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Who is Autry Stephens? Endeavor Energy founder who is becoming oil’s wealthiest driller

Who is Autry Stephens? Endeavor Energy founder who is becoming oil's wealthiest driller


Over the past six decades, Autry Stephens has worn nearly every hat in the oil industry, from trucker to driller to engineer. 

Now he’s poised to don the crown of America’s richest oil tycoon.

On Monday Diamondback Energy Inc. agreed to buy Stephens’s Endeavor Energy Resources LP for $26 billion in cash and stock. The sale would vault Stephens to 64th place from 130th on the Bloomberg Billionaires Index of the world’s richest people, making him the wealthiest oil driller in the country with a net worth of $25.9 billion based on the current Diamondback share price.  

A fortune that size would surpass the net worth of Continental Resources Inc.’s Harold Hamm, at $15.4 billion, and Hilcorp Energy’s Jeff Hildebrand, who’s worth $17 billion. Charles and Julia Koch, owners of conglomerate Koch Industries are richer, though oil makes up just a portion of their diversified fortune. 

The Endeavor sale is expected to be completed in the fourth quarter.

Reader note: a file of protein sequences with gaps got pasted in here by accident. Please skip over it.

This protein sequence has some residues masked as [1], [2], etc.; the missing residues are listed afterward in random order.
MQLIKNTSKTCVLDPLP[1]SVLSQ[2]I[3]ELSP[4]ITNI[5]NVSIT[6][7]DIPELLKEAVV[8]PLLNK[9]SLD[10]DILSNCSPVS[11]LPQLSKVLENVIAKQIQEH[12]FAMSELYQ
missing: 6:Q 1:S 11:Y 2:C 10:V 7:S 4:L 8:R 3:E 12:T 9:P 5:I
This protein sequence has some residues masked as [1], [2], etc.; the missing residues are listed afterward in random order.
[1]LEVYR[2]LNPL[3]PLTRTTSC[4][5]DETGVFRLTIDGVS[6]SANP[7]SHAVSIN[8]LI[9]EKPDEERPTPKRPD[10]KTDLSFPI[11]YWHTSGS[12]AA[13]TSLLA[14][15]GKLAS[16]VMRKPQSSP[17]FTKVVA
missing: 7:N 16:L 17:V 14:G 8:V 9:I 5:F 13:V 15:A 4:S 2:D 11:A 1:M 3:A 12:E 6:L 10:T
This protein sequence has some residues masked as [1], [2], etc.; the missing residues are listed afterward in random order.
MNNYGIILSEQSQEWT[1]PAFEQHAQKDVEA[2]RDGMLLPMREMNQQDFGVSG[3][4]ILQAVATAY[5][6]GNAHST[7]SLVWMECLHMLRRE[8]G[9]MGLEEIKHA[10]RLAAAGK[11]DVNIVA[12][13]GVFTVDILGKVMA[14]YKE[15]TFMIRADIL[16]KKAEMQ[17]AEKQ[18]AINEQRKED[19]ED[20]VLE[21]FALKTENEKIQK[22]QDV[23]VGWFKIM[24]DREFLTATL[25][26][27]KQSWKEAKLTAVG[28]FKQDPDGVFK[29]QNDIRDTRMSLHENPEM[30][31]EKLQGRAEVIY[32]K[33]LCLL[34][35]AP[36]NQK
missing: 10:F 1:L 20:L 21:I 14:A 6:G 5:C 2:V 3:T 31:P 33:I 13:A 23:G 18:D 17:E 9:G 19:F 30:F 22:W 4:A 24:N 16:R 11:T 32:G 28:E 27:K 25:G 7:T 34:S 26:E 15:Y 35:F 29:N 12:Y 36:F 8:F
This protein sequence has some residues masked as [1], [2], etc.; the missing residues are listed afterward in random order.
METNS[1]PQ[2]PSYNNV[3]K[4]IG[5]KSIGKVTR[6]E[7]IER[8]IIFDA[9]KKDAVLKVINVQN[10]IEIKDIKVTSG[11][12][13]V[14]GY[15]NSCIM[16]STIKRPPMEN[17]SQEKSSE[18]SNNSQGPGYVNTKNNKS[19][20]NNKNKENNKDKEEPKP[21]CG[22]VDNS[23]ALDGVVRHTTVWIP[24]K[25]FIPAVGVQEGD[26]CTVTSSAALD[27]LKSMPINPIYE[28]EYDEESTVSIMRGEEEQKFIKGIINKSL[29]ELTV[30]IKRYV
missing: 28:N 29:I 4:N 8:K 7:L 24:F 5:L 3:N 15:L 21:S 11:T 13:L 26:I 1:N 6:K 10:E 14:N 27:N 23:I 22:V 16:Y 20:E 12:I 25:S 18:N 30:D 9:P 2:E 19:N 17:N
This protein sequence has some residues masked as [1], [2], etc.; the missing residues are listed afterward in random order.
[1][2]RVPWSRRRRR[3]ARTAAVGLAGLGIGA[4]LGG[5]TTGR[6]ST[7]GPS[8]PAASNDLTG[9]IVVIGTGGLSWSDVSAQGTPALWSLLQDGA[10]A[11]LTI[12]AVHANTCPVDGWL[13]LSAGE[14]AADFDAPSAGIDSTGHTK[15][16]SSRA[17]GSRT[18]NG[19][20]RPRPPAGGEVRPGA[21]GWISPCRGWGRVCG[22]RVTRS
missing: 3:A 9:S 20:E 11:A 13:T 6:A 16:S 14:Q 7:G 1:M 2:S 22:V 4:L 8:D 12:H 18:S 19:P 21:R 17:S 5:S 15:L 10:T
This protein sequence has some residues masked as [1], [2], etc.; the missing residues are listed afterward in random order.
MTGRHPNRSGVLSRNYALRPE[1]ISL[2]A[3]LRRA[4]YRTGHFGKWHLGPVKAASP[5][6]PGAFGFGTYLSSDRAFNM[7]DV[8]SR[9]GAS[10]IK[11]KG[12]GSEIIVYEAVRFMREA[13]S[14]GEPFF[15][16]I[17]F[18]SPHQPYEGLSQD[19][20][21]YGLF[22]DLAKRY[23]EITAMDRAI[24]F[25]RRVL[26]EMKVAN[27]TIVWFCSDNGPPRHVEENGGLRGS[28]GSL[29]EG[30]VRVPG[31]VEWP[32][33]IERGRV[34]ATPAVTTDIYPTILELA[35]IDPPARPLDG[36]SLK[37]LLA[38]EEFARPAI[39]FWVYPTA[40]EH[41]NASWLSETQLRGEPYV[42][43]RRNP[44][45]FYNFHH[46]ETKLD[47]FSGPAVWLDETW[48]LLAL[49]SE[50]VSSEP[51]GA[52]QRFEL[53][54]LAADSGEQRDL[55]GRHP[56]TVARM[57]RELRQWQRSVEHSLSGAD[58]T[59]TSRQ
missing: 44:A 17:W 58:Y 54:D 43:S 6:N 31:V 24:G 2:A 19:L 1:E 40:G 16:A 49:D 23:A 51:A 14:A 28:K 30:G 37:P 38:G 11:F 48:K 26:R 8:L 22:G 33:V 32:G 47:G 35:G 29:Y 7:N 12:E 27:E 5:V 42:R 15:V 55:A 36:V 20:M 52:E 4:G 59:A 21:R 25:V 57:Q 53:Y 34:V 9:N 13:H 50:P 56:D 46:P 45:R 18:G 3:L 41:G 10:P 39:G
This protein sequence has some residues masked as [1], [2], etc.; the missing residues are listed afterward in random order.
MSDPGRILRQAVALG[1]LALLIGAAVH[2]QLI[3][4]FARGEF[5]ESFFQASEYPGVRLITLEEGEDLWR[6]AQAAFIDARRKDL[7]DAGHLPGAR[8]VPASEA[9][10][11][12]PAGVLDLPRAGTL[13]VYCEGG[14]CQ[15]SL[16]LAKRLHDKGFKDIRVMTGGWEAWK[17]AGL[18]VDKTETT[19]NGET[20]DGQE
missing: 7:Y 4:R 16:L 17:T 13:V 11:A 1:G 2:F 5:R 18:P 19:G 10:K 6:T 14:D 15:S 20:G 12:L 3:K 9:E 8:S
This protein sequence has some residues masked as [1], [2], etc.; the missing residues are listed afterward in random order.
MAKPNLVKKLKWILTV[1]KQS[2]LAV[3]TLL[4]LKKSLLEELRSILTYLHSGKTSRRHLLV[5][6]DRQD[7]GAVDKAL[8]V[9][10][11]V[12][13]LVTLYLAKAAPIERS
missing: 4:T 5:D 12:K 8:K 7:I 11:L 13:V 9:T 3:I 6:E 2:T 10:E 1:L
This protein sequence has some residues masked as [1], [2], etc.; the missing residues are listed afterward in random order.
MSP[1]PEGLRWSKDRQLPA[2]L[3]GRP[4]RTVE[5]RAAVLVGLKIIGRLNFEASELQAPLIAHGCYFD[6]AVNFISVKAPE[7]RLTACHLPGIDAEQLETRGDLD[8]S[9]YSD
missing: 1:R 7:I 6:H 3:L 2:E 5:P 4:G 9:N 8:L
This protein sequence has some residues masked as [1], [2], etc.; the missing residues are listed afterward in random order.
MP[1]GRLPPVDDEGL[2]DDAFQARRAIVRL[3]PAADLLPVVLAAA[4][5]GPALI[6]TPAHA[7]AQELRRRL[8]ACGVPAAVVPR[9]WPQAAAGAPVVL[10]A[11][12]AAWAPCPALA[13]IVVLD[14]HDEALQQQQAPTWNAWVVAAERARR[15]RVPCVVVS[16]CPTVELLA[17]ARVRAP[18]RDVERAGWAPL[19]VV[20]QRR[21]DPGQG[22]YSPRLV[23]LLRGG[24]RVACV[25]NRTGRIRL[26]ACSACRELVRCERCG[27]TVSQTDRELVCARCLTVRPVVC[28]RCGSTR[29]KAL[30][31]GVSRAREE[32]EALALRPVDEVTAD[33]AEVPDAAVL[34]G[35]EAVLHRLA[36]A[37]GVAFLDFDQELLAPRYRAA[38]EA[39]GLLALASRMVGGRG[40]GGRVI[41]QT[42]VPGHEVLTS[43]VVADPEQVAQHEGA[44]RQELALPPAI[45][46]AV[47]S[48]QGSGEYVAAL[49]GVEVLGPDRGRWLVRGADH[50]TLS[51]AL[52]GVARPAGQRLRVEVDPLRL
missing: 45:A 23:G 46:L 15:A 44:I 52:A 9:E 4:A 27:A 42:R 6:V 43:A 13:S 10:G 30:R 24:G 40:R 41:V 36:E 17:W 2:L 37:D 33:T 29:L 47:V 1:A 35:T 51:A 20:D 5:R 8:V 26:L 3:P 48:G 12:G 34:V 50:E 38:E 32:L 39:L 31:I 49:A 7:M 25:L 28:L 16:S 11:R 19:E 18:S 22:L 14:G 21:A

The deal ends years of speculation over who might buy Endeavor, one of the last remaining closely held, major producers in the shale-rich Permian region. The son of peanut-and-melon farmers, Stephens, 85, founded the Midland, Texas-based company in 1979 after working for Humble Oil, now part of Exxon Mobil Corp., and stints with the Army Corps of Engineers and a Midland bank as an oil-and-gas appraiser.

At first his nascent business focused on providing ad-hoc engineering help. It expanded over time to include trucking, well services and roustabout construction. One constant was buying drilling rights in Texas and never selling. Stephens bought his first Permian rights shortly after leaving the bank and continued even as production declined through the 1980s and 1990s, when major oil companies left for more lucrative opportunities overseas. Play Video

His insistence on using cash rather than debt to acquire drilling rights helped him survive the 2008 financial crisis, which crushed oil demand and bankrupted some US operators. Stephens was forced to shut down almost all of his rigs. The strategy paid off when oil rebounded to more than $100 a barrel soon after. 

But it was the advancement of horizontal drilling and hydraulic fracturing that revolutionized the fortunes of the US oil industry — and few were better placed to benefit than Stephens. He eventually assembled drilling rights to 344,000 acres, about 400 times the size of Central Park, in the core of the Permian…

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